And I need to Tweet about it…

Sunday, September 16, 2012

Weekly Prompt Story: Space

...on an unrelated note to this Sunday's story, a different drabble I've written, "You Can't Go Home Again," is appearing on this week's episode of the Drabblecast. You should also check that out!

...and here's this week's story:

By Christopher Munroe

Know what trope I miss? Attaching “Space” to things to make them more future-ey.

Writers used it for a good long while! People would take space-ships to space-stations, change into space-suits and space-walk to the spaceport. It was cheesy, I’ll grant you, but it had a certain space-charm.

Space = Future fell out of fashion once people started actually going to space, I think. But we’ve built awesome robots to send in our place now, so I think “Space” is due for a space-comeback. Who’s with me?

I hope you’ve enjoyed my space-story. Now: I’m off to eat my space-lunch.

Thursday, September 13, 2012

...the Last Thing You Want to See While Dying of Thirst

After days in the desert, he was out of water, hopelessly lost, and suspected he’d die there, alone.

Then he saw her.

Not beautiful, exactly, but striking, even from a distance. She stood atop a nearby dune, singing and rapping.

Something about a starship.

He ran then, and when he could no longer run, he crawled. Surely, she’d have water, transport to civilization, some way of contacting help.

But by the time he reached the spot she’d been, she’d moved to the top of the next dune…

He died of dehydration fourteen hours later, still deliriously chasing that Nicki Mirage.

Sunday, September 9, 2012

Weekly Prompt Story: RedRum

By Christopher Munroe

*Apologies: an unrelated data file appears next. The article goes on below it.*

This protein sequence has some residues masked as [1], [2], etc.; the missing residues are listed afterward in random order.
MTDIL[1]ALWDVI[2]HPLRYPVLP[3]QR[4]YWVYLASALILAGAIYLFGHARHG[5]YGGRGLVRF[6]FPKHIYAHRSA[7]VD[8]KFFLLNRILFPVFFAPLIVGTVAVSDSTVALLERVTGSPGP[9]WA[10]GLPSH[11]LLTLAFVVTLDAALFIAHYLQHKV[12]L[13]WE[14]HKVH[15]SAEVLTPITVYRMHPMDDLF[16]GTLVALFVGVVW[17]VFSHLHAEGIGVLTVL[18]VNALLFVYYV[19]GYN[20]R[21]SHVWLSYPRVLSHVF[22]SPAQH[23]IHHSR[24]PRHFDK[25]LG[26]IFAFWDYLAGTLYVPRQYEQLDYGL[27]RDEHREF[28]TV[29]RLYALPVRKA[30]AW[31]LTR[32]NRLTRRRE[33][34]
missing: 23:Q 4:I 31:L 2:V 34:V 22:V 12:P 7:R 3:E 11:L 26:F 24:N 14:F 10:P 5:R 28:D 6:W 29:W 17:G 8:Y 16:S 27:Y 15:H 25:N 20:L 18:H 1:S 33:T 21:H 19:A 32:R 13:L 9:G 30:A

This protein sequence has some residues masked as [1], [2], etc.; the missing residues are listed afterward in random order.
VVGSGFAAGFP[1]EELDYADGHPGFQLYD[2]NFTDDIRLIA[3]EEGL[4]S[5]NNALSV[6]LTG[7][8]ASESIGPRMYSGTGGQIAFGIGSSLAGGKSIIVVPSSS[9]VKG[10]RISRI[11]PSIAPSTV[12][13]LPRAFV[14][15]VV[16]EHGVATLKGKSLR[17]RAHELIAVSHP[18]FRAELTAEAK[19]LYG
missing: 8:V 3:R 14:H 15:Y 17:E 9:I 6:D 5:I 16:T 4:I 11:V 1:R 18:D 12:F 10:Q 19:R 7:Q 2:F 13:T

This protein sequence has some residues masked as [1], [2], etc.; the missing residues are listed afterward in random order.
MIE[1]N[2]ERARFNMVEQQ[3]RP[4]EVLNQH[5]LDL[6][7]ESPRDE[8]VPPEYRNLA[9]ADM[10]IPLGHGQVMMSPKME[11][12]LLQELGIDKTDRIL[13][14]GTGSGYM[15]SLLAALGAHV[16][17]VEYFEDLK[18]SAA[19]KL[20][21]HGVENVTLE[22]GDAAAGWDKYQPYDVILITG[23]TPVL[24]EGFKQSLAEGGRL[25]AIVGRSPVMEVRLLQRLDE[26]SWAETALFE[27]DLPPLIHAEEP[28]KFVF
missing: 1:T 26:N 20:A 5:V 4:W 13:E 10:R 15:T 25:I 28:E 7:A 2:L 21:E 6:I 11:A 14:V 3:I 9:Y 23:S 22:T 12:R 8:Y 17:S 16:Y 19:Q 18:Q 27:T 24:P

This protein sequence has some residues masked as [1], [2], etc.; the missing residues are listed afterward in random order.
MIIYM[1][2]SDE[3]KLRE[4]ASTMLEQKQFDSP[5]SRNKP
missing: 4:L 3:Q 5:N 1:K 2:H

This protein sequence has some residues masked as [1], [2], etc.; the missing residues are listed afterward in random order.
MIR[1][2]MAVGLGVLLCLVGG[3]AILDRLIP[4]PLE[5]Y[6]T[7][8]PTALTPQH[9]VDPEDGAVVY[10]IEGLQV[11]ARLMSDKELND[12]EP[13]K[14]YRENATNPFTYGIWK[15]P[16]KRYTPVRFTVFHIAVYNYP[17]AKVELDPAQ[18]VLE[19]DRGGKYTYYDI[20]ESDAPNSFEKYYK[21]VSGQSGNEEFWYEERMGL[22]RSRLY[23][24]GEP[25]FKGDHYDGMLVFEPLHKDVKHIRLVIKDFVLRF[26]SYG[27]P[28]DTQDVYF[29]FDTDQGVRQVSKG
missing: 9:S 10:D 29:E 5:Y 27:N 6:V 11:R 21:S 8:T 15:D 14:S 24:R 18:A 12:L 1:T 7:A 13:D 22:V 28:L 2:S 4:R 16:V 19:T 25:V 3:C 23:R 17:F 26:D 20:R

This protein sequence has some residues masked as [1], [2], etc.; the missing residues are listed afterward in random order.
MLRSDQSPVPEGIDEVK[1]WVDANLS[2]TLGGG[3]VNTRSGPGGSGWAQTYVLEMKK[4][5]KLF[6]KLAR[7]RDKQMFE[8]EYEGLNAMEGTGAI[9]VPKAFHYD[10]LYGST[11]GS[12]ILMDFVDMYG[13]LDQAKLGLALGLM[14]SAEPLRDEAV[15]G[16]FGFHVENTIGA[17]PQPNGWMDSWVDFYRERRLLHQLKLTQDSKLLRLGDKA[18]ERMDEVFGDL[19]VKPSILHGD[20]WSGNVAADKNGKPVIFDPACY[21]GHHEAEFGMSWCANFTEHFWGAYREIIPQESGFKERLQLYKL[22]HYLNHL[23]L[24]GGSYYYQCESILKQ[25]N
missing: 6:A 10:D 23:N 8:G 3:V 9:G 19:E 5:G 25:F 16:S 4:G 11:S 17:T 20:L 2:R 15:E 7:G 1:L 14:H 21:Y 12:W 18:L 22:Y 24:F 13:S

I finally bought myself a bottle of RedRum.

I figured it’d provide material for stories, going forward. You know, unexpected deaths, scrambling to hide bodies, the whole thing. Something pun-based yet horrific.


Nobody died, no horrifying revelations, overall it was an uneventful night, drinking Rum and struggling to write.

I may have overdone it. Rum’s never agreed with me, and putting down the whole bottle was probably unwise.

Now my head’s pounding, I’m queasy and I can’t focus my eyes. I’ve never had a hangover this bad in my life! It hurts like mur…

Oh! I just got it!

Friday, September 7, 2012

On My Lunch Break...

It started with a misunderstanding, though I maintain an understandable one.

I was at the smoking area in front of Chinook Mall, on a bench, enjoying a cigarette after all. I had headphones in, so I couldn’t hear what he was saying when he approached me. And to make matters worse, I’d not slept properly in four days due to over-scheduling at work, so my thought processes weren’t one hundred percent up to speed. He said something, his posture implied to me that it might have been a question, I offered him a cigarette without even taking off my headphones.